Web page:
The play's structure and depth of characterisation have inspired much critical scrutiny.
One such example is the centuries-old debate about Hamlet's hesitation to kill his uncle, which some see as merely a plot device to prolong the action, but which others argue is a dramatisation of the complex philosophical and ethical issues that surround cold-blooded murder, calculated revenge, and thwarted desire.
The protagonist of Hamlet is Prince Hamlet of Denmark, son of the recently deceased King Hamlet, and nephew of King Claudius, his father's brother and successor.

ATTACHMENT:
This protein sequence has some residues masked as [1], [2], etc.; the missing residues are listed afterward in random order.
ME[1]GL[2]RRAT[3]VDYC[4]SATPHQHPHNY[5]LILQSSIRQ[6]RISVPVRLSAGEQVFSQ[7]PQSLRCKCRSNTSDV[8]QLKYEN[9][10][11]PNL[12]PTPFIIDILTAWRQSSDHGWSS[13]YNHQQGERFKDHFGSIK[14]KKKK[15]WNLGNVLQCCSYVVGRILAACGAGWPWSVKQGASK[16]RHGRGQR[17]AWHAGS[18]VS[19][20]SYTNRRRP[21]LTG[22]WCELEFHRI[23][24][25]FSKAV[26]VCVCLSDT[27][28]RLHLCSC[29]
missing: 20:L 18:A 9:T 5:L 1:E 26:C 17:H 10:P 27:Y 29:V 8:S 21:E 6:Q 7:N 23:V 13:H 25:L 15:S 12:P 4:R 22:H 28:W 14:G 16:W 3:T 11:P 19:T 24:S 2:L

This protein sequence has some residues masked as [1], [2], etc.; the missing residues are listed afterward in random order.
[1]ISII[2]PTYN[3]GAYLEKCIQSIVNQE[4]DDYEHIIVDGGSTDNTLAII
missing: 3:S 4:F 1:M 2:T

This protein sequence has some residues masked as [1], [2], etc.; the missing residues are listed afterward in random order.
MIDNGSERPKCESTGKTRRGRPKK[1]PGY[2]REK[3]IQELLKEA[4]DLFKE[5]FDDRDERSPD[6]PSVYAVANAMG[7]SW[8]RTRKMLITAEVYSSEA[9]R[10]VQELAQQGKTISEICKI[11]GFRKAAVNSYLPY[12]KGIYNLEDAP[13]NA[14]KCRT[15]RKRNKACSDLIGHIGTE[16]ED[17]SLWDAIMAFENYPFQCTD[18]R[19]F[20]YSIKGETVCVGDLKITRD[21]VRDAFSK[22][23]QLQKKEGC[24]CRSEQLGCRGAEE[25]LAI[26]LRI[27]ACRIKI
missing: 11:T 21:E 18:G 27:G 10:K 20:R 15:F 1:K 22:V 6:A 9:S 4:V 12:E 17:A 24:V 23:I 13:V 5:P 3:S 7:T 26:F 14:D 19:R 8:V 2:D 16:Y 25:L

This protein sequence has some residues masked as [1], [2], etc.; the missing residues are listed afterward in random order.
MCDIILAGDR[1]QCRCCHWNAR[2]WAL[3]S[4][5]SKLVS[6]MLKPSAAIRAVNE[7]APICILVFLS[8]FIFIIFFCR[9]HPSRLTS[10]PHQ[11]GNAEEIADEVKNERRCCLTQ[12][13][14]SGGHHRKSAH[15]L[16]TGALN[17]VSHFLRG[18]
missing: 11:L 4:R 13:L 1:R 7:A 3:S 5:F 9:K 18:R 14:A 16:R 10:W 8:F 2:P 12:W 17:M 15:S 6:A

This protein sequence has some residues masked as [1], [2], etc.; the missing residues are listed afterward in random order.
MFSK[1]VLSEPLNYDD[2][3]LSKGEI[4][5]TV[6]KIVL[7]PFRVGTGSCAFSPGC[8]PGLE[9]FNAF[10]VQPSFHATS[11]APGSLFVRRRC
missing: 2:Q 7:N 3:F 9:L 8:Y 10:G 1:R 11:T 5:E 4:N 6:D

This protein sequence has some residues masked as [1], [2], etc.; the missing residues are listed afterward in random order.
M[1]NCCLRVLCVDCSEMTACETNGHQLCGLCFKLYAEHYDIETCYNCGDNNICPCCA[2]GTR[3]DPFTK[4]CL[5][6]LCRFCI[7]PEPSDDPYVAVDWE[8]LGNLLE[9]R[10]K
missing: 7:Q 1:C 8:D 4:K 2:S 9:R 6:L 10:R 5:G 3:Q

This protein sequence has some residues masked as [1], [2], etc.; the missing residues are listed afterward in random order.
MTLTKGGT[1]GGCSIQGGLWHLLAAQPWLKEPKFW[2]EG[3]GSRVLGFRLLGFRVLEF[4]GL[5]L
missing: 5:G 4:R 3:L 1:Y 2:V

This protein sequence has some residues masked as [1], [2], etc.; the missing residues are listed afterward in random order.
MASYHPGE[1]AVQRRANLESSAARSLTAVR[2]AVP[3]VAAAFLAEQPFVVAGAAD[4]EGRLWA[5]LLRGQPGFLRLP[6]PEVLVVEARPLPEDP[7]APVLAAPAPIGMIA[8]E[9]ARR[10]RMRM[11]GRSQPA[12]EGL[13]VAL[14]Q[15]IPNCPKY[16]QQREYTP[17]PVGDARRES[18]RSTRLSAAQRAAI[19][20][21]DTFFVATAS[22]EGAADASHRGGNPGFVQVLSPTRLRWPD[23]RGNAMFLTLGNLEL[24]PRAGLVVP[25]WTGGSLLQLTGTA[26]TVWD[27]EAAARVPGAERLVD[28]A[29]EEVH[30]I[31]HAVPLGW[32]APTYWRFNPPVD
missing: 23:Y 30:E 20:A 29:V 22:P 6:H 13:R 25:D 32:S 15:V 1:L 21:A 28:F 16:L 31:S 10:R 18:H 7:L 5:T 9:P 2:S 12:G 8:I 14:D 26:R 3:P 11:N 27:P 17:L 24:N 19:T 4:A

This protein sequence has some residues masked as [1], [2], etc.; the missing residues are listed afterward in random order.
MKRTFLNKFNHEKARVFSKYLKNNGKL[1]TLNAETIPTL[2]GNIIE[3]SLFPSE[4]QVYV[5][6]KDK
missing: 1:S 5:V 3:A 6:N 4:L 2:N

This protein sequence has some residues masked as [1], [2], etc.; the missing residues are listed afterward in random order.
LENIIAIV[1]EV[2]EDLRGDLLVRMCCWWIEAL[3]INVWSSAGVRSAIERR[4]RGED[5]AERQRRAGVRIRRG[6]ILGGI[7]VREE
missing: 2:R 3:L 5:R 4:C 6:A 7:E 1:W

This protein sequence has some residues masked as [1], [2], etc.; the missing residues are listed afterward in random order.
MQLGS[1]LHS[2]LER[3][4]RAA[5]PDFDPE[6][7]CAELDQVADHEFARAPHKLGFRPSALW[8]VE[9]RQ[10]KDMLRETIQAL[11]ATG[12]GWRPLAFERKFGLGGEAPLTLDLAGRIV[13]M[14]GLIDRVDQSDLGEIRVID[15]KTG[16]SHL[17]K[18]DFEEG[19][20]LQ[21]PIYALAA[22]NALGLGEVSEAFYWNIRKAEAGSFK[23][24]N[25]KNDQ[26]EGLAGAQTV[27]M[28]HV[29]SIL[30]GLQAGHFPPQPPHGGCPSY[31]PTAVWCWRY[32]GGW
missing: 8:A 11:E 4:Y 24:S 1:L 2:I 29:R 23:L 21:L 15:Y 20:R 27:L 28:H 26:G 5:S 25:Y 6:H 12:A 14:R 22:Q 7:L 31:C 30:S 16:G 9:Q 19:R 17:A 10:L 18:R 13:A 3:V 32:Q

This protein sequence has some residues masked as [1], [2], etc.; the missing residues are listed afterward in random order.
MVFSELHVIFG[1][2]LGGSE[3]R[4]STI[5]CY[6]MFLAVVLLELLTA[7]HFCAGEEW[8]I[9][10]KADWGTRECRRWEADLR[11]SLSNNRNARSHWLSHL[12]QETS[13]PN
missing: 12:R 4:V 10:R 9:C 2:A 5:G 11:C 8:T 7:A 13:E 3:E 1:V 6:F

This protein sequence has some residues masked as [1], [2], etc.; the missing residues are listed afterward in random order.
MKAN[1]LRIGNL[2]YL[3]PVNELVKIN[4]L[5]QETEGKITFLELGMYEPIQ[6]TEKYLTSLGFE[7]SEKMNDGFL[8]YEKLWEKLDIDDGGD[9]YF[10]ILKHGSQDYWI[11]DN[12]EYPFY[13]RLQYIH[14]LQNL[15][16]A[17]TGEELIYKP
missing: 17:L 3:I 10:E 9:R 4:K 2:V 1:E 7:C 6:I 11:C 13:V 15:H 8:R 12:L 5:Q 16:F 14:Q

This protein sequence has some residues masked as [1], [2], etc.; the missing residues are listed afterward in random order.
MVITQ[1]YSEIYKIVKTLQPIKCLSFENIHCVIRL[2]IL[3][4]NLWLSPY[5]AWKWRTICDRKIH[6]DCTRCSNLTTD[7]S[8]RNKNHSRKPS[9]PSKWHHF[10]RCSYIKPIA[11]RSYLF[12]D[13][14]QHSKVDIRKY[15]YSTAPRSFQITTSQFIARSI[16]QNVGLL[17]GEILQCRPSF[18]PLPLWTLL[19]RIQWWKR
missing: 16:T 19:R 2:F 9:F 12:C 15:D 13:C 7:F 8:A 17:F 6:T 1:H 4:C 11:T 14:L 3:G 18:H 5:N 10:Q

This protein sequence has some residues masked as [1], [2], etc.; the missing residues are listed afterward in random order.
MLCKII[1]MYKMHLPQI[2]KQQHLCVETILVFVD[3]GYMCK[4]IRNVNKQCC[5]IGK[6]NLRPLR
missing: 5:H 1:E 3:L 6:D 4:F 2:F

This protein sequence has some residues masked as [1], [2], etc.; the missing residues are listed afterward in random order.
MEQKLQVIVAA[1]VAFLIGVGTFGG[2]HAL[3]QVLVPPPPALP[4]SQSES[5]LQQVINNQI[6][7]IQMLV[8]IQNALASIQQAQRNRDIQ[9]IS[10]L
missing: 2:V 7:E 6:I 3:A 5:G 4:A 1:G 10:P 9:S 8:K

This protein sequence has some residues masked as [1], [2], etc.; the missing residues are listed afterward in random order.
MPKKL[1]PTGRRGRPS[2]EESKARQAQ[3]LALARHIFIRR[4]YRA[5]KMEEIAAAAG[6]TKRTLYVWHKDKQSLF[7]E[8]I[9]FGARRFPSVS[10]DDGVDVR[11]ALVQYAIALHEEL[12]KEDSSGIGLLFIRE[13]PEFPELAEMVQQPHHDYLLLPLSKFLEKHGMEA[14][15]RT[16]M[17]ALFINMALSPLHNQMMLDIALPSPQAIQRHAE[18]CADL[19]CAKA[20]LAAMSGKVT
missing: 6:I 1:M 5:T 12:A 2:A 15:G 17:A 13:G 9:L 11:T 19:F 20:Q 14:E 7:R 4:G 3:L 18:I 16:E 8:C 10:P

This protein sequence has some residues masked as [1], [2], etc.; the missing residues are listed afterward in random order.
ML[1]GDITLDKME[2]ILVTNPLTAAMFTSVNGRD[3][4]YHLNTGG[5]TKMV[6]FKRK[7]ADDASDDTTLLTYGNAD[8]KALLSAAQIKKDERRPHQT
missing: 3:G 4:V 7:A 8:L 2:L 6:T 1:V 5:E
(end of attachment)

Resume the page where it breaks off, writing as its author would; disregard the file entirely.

Claudius hastily married King Hamlet's widow, Gertrude, Hamlet's mother, and took the throne for himself.
Three different early versions of the play are extant: the First Quarto (Q1, 1603); the Second Quarto (Q2, 1604); and the First Folio (F1, 1623).
Each version includes lines and entire scenes missing from the others.
Claudius had murdered his own brother and seized the throne, also marrying his deceased brother's widow.
Hamlet is Shakespeare's longest play, and is ranked among the most powerful and influential tragedies in English literature, with a story capable of "seemingly endless retelling and adaptation by others".